The seven ages of love: 20s

Rob Sharp, 28, gives his take on love and sex at his stage in life
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Indy Lifestyle Online

One evening, when I was 21, I was at a party within the grounds of a 16th-century palace as 1 million worth of fireworks exploded above my head and a beautiful Swedish-Ghanaian medical student whispered into my ear that she loved me. Fast forward seven years, and the last girl I saw dumped me with a five-line email then posted my boxer shorts back to me. It seems that matters have rapidly deteriorated in my love life.

I would not say I am particularly successful with women. I lack good looks, I have scant charm, and have little or no intelligence. I can barely string a sentence together most mornings. Anywhere I do get with girls I would attribute to two things, which are the ability to induce pity in others and fox-like cunning. I jest of course (I have an IQ of 256), but hard-hitting attributes such as these are necessary to get anywhere with the opposite sex.

As I described to one friend recently, being a single male in his twenties is like being caught up in a "love Vietnam"; albeit in my case without the necessary equipment. It is a bloodbath out there, and in the presence of far surlier, impressive specimens, one needs to have one's wits about one. I am of that age where I am surrounded by lots of other single men and women, who all have plenty of opportunities to meet people. Some of them have sports cars. Many feel unsatisfied with what they have.

To try to address such issues I went out for a night on the town with Dr Victoria Lukats, psychiatrist and dating expert for dating website parship.co.uk. Victoria and I met in the upmarket environs of the Soho Hotel in central London. It was her plan to take me out on the town and advise me on where my love life was lacking. She had previously asked me to complete three questionnaires which looked at how comfortable I was dating girls and we looked at the results. She said that I seemed to have an above-average ability to meet girls, although I did not tell her that I had slightly exaggerated on my form, and that I had not really seen 17 women in the last three months.

She said that the pattern of such behaviour "was somewhat striking", and added that this was a problem only if I thought it was. I interrupted her to lay out my position. "I am not picky," I shouted, banging my fist down on the bar. She countered this by saying I could be "falling into a series of casual encounters" rather than actively pursuing the kind of woman I would like to date.

"The only thing you seem a little reserved or shy about is approaching a woman you haven't been introduced to, for example a stranger in a bar," she continued. "Of course, you don't necessarily need to be able to chat a woman up in a bar in order to have a relationship but it all helps." But approaching women in bars, as all men are aware, can be a risky business, and one that I prefer, personally, to avoid. Unless I already know them.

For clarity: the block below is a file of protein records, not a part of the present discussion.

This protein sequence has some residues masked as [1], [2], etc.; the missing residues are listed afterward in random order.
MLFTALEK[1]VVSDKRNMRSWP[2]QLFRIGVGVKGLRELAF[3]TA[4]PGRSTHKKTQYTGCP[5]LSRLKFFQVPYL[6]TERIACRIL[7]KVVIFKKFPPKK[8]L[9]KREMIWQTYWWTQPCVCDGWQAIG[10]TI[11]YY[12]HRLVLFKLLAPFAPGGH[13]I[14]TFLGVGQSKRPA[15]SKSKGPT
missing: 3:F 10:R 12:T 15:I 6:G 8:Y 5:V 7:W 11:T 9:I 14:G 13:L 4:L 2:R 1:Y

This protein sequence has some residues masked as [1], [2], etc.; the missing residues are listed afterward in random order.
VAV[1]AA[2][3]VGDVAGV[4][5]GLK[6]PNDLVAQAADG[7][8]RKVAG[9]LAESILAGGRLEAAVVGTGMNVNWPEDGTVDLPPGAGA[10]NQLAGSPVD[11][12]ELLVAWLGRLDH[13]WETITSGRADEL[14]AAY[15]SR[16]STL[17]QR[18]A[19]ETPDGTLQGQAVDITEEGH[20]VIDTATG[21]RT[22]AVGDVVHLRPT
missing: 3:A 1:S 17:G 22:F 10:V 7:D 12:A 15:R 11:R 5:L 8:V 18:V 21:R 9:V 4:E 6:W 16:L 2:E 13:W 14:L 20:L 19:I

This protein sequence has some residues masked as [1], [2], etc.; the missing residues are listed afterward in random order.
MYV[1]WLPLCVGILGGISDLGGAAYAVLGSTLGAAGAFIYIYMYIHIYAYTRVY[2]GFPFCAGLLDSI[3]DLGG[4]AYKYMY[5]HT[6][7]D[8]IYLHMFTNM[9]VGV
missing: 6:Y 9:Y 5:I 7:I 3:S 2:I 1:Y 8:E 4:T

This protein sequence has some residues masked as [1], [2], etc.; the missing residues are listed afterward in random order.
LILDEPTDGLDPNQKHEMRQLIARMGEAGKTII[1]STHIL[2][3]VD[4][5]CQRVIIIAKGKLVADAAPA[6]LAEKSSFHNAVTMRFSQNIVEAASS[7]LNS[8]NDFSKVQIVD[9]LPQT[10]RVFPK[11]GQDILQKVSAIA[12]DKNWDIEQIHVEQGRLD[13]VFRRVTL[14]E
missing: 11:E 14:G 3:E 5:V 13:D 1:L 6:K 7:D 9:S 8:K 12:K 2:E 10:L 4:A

Victoria also suggested enlisting the help of my friends and family. Now, I don't know about you, but I wouldn't trust my mother to make a complicated casserole, let alone decide what woman I go out with. And going to my friends is a bit of a problem, because the well-trodden "networks" that exist from university and work mean that inevitably you will end up treading on someone's toes for example, by unwittingly hitting on an ex-girlfriend or relative of a friend.

Victoria said I should choose my venue carefully. "I think you want to meet highly intelligent, attractive women who share your sense of humour, probably mid- to late-twenties, professional, definitely single, living in London, possibly working in media." Where would these women hang out? "Nice bars in central London on a Thursday or Friday night." Go figure.

Following her advice, we ended up in a trendy bar. The only single ladies seemed to be a group of 21-year-olds, who were well-attired and surrounded by a ring of men, facing outwards, collectively vigilant. I decided that I would rather talk to Victoria, who seemed like the most interesting person in there. She is an attractive lady in her early thirties, equally well-turned out, and has a flirtatious manner. Because her job was essentially to boost my confidence by paying me compliments, I soon developed an inappropriate crush. "Your chances of chatting anyone up are slightly ruined now, because they probably think we're a couple," she cooed. She told me I needed to be more pro-active talking to single girls. "Attractive girls do not need to chat men up," she said. I took another sip of my drink and began to get restless.

The problem I have with her advice is that, if I genuinely thought someone was interesting, I might be able to strike up a conversation and find common ground. But the idea of going "out on the pull" is just wrong. More importantly, I don't think men have evolved enough to be able to do it without being blindingly obvious, and therefore looking desperate. Categorising the whole courtship process is a very, very bad thing.

Victoria and I parted company amicably. Maybe I am destined to be single for many more years to come, a "tumbleweed" blowing its way through the media, destined to stare into the middle-distance and suffer earnestly for his art, alone, without the comfort and cherishes that a good woman could provide. It is a daunting prospect but one that I am willing to brave for the good of the male species; and the future good of the universe.

Rob Sharp can be contacted for light chat, maybe more, at r.sharp@independent.co.uk

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